As chief executive and chief investment officer of Morgan Creek Capital Management and managing partner at Morgan Creek Digital Assets, Mark Yusko knows a thing or two about investing in digital assets.
Yusko’s reputation as an alternative thinker has got him to the position in which he is now, where he manages close to $2bn in discretionary and non-discretionary assets. It’s not surprising then that a cornerstone of Morgan Creek’s investment philosophy is investing in innovation.
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This is one of the many topics that Yusko explored in the most recent episode of Opto Sessions. As the managing partner of Morgan Creek Digital Assets, is perfectly placed to discuss arguably one of the most prevalent and disruptive examples of innovation in recent times — digital assets.
“So, the short version is: I do believe that we are transitioning from the analogue age through the electronic age into the digital age,” Yusko states.
“I do believe that we are transitioning from the analogue age through the electronic age into the digital age”
In the old days, Yusko explains, individuals would exchange pieces of money for things like stock certificates, bonds or real estate titles. This then transferred into electronic form, with people trading CUSIPS (nine-digit codes identifying a range of North American financial instruments).
And then, there’s what is happening now.
“Ultimately, we’re going to have digital ownership [in which] every asset, every stock, every bond, every currency, every commodity, every piece of art, every piece of real estate, every private business, every everything will be digitised or tokenised,” Yusko says.
This will allow trading to occur 24 hours a day, seven days a week, so no longer will there be closed markets. Furthermore, this will be global and without borders. Yusko considers these factors a massive deal. He also explains that this is going to create an awful lot of wealth.
“The best way I can get people to visually see this concept … [is to] think about a parabolic curve, an exponential growth curve,” Yusko says.
“The best way I can get people to visually see this concept … [is to] think about a parabolic curve, an exponential growth curve”
“It starts on the left-hand side of the upper north-west quadrant of a graph, and it basically runs parallel to the X-axis. Then it starts to bend upward as it approaches the Y-axis, and then it goes basically parabolic, or vertical, against the Y-axis.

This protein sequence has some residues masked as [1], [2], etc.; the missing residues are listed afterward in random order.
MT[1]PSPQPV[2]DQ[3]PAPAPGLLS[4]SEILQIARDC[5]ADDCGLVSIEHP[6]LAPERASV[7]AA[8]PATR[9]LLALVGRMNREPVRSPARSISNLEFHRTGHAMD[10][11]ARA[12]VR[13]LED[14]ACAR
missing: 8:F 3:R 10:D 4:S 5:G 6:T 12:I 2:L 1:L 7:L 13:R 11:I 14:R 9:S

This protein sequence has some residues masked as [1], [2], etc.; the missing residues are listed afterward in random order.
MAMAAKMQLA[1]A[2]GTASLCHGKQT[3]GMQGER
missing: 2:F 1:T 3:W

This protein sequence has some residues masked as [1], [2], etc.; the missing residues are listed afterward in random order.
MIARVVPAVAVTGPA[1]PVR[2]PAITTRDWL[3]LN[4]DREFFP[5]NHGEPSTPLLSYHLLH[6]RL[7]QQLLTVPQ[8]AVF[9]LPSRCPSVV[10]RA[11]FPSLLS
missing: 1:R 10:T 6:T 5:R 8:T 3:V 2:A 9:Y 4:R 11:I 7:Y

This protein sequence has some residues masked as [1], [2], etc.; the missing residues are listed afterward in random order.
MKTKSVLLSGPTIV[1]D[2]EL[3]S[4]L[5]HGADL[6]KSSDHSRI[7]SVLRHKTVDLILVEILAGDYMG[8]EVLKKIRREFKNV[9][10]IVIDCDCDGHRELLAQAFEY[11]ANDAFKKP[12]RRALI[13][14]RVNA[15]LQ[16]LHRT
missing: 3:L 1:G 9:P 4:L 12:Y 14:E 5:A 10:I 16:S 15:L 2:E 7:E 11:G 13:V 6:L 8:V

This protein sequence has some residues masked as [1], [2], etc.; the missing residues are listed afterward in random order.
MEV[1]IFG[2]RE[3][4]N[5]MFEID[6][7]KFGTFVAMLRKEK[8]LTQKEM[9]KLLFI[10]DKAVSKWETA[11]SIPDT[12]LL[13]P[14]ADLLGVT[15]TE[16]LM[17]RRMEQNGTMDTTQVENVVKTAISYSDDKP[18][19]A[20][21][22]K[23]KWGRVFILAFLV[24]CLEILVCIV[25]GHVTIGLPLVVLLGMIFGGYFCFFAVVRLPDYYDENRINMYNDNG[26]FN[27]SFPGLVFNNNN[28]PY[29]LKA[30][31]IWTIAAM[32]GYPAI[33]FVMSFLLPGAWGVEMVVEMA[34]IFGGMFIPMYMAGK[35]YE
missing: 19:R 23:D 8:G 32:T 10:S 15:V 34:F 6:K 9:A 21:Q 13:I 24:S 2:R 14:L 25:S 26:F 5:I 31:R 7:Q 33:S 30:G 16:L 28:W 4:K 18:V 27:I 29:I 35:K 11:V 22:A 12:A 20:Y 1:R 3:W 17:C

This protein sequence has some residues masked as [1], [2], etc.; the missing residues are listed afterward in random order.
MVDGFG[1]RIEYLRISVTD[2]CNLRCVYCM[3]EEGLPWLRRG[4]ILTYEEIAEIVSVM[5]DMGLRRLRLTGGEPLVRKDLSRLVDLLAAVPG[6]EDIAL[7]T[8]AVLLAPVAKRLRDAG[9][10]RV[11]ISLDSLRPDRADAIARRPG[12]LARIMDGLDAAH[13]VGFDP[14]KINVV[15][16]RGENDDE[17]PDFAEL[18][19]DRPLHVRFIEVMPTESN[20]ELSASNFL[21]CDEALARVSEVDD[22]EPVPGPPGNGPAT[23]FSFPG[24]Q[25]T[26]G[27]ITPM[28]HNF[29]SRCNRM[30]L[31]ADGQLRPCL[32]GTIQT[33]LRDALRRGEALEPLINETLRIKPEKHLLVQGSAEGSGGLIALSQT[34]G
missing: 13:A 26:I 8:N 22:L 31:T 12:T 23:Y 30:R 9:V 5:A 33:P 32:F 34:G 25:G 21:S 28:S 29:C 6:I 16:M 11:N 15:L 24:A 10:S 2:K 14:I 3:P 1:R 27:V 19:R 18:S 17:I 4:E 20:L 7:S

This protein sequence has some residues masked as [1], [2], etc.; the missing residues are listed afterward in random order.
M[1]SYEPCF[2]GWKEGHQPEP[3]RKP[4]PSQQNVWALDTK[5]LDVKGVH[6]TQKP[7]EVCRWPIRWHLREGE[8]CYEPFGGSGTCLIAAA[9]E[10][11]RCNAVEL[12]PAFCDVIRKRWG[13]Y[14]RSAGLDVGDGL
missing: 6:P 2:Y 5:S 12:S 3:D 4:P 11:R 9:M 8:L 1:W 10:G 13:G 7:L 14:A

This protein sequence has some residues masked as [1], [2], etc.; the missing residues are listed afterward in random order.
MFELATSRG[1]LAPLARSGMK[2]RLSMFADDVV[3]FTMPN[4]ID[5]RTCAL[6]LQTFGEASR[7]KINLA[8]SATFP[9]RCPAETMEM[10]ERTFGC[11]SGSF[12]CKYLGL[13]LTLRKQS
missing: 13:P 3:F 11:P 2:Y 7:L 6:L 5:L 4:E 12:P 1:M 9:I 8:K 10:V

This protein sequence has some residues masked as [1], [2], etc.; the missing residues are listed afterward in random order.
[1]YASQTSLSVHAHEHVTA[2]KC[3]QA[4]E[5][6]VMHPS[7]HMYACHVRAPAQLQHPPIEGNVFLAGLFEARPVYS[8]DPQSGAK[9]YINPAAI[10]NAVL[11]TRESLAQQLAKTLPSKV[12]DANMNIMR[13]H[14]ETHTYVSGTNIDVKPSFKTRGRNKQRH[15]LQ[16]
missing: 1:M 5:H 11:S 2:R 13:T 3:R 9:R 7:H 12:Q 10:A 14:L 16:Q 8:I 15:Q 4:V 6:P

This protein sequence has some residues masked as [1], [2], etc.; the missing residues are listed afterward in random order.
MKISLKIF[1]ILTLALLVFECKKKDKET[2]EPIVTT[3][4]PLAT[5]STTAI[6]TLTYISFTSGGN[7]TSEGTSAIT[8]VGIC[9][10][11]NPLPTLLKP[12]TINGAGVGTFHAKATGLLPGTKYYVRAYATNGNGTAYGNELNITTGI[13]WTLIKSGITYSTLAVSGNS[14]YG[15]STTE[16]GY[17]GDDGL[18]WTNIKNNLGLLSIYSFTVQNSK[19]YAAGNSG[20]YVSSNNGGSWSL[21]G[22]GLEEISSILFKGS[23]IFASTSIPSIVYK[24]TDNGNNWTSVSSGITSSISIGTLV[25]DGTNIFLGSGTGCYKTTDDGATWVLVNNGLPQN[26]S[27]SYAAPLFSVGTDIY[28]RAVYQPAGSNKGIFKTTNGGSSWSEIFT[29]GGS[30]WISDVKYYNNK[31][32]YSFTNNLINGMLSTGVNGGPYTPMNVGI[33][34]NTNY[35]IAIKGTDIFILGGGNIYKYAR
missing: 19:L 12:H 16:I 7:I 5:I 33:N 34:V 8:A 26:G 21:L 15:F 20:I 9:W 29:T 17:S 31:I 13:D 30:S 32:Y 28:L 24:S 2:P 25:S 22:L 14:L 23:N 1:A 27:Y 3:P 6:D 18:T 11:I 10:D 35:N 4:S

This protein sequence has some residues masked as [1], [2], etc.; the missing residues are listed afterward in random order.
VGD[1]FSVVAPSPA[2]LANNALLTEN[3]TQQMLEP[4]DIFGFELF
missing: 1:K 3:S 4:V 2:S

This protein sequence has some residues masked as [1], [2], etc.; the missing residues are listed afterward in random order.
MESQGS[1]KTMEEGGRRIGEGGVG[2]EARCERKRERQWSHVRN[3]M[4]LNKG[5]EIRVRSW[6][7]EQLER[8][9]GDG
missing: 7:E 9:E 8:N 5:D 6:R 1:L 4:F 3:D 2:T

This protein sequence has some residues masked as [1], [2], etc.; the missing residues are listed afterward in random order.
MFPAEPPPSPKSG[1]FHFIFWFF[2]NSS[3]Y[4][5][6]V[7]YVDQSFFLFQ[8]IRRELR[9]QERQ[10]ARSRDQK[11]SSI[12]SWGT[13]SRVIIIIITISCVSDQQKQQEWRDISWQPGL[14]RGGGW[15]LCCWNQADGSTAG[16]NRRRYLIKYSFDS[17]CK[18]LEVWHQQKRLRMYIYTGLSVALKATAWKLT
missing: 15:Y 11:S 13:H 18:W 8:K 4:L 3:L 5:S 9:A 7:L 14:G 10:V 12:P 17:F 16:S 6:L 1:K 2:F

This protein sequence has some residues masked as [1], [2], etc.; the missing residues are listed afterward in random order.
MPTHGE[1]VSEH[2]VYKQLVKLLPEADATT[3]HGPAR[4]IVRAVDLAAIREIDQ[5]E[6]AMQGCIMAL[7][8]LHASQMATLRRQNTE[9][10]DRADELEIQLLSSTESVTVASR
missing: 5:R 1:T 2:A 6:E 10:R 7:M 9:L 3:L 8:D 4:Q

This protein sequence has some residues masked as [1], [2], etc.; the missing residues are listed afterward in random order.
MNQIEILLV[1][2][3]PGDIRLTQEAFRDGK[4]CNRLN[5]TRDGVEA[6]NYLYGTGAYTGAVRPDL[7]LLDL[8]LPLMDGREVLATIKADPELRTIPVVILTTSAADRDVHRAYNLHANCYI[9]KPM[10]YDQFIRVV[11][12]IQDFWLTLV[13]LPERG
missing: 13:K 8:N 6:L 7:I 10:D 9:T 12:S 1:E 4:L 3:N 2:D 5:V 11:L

“The internet — web 1.0 — is the area under the curve on the left-hand side. Basically, where the parabolic curve is parallel to the X-axis. If you looked at that area under that curve, you’d say: ‘Oh well, it’s not even that much’. Well, that was Intel [INTC], and Microsoft [MSFT] and Cisco [CSCO] — a pretty decent amount of wealth,” Yusko considers.
“As you go towards the middle of that north-west quadrant, you start to get to the bend of the curve, and the area under the curve gets a little bit bigger. That is web 2.0 — for example, Amazon [AMZN] and Netflix [NFLX] and Alibaba [BABA],” Yusko continues.
“The area under the curve of web 2.0 is actually bigger and the wealth creation was bigger. But web 3.0, which is the blockchain era, is the area under the curve on the right-hand side of the north-west quadrant,” he says.
“This is where that parabola starts going vertical against the Y-axis, and that area is pretty darn big. In fact, you could argue that it’s unlimited,” Yusko considers.
“This is where that parabola starts going vertical against the Y-axis, and that area is pretty darn big. In fact, you could argue that it’s unlimited”
“I mean, this is bigger and will be bigger than any of us can imagine.”
The most well-known aspect of this new development is the prevalence of cryptocurrencies, and within that space blockchain currently rules the roost.
Within this, Yusko has been garnering a lot of attention recently with a point he’s made recently on Twitter [TWTR]. The hashtag TwoPointOneQuadrillion really helps to hammer home the enormity of the potential opportunity.
But what does it mean?
“It’s interesting. I’ve left it out there so people will kind of think about it,” Yusko says.
“Basically, it’s the number of satoshis. If you take the 21 million Bitcoin and you divide it out into eight decimal places, you get 2.1 quadrillion potential ownership units,” he continues.
That is to say, Bitcoin in its entirety can be broken down into 2.1 quadrillion satoshis — that or 2.1 with 15 zeroes. This is currently the lowest denomination a person can have.
“I think, ultimately, we need to move away from Bitcoin as the unit of measure and get down to the satoshi level”
“I think, ultimately, we need to move away from Bitcoin as the unit of measure and get down to the satoshi level,” Yusko says. “We could change the code later if we really needed to — the community could vote to change that. But I don’t think we need more than 2.1 quadrillion — it’s a big number.”
To hear more of Yusko’s expertise on digital assets, as well as why and how he spots opportunities in early investments in innovation, listen to the full episode on Opto Sessions.
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